Buying used products no longer rhymes with poverty

Inflation is driving up the cost of living while wages are lagging behind, making second-hand items attractive. Quebecers love it dearly, a new poll shows.

They are two in three who bought, sold, gave away or received used goods between May 2021 and May 2022, according to a survey conducted by the magazine protect yourselfwhich will devote a large part of its next issue to the subject.

“The second-hand market has never been so accessible,” writes journalist Amélie Cléroux.

In her file, she shows how you can save a lot when buying a second-hand car.

She was able to save $869 on five essential baby items, namely a stroller, washable diapers, a playmat, a bed, and a highchair, compared to the original price.

And for a first apartment—dining room set, sofa, and library—we’re talking savings of $1,009.


Not just internet

Marketplace, which originated from Facebook and is owned by Meta, is by far the most popular option among Quebecers.

But there are also shops like Renaissance or the Society of Saint-Vincent de Paul (SSVP).

These NPOs receive donations and offer them for sale. With the profits they pay decent wages and create social programs.

“We help 2,000 people a year in our social mission,” confirms Renaissance General Manager Éric St-Arnaud, who isn’t really known for showing his braces.

He sees that customers are changing.

“We’ve long been associated with poverty, and that’s becoming less and less the case,” he says.

In the SSVP we make the same observation.

“We are working hard to restore our image, make it younger and focus more on the customer experience,” enumerates Valérie Gagnon, new director for 1 year, with passion.

Etna Jarquin, who was crossed yesterday at Renaissance, will not complain about it.


Etna Jarquin, foreign student and client of Renaissance

Photo Chantal Poirier

Etna Jarquin, foreign student and client of Renaissance

“I like coming here. I’m a student and I can buy nice clothes for little money,” says the 28-year-old Mexican with a smile.

Arriving in the country 5 months ago, she quickly discovered the place.

“I come often enough that by the time I arrive, the products have changed,” she laughs.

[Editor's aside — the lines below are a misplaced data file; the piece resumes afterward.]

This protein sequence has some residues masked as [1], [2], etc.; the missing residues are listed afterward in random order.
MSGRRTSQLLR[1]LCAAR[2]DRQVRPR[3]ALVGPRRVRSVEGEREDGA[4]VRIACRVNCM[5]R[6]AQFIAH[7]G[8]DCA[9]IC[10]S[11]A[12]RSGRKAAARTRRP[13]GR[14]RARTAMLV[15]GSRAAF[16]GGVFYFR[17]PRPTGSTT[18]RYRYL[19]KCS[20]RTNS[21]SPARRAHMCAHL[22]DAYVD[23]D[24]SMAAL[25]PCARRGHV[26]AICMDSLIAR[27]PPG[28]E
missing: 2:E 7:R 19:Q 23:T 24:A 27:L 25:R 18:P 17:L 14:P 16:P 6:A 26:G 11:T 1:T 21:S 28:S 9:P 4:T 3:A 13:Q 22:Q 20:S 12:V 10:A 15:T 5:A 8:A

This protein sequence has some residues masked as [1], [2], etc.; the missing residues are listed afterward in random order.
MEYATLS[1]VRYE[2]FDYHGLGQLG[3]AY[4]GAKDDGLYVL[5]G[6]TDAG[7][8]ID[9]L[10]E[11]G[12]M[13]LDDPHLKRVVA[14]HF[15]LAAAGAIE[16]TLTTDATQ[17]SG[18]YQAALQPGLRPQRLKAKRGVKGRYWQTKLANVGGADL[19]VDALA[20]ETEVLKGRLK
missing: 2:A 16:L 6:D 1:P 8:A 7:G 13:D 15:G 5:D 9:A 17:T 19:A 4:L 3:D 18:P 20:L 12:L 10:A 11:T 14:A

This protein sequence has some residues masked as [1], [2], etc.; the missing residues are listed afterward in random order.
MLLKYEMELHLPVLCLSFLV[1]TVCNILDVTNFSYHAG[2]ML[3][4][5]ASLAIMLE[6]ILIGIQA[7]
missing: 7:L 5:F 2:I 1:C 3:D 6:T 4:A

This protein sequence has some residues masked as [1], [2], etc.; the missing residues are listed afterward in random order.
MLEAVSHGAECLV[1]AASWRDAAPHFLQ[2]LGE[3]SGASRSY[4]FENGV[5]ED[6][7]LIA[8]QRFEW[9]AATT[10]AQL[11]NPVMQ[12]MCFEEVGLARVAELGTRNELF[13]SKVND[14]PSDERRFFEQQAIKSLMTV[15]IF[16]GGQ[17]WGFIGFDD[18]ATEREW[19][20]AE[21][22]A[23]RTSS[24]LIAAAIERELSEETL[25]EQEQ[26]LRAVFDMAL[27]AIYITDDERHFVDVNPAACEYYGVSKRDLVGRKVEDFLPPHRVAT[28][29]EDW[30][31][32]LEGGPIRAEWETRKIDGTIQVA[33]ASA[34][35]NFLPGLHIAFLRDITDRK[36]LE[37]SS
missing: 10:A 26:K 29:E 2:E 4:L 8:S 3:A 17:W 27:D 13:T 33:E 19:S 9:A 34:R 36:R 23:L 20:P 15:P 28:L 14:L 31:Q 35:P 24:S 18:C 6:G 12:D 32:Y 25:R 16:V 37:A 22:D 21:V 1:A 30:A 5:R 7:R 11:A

Renaissance, much more than one business among others

Although Renaissance’s client base has changed significantly, its mission remains completely intact.

The non-profit organization (NPO) has 17 department stores in Quebec and 58 spaces where people can donate their items and clothing.

“We take people’s donations, we sell them and we can pay for our social programs. There’s something for everyone,” says director Éric St-Arnaud proudly.

First, the organization employs 1,150 people who earn well above minimum wage and receive benefits and pension funds.

Then the NPO offers integration paths, ie six-month paid training courses.

There are also the Centers d’Aide à l’Emploi Renaissance (CAER), which can be found in many of the organisation’s second-hand shops.

It’s all funded almost 100% by in-store sales.

“I don’t have any owners, I’m an NPO run by a board of 12 volunteers,” recalls the director.

This gives him a free hand to help people, as Renaissance intends.

In total, the NPO helps more than 2,000 people to reintegrate each year.

“100% local”

Éric St-Arnaud, who has led Renaissance for four years and has worked there for 14, is particularly proud to be at the helm of a company that is ‘100% local’.

“That makes us strong. We receive on site. We sell locally. We create jobs locally, and in addition we help the world locally,” he says.

A recent study also allows him to look to the future with great confidence.

“By 2030, boutiques like ours will outsell fast fashion. There’s a real need for what we’re selling,” he says.

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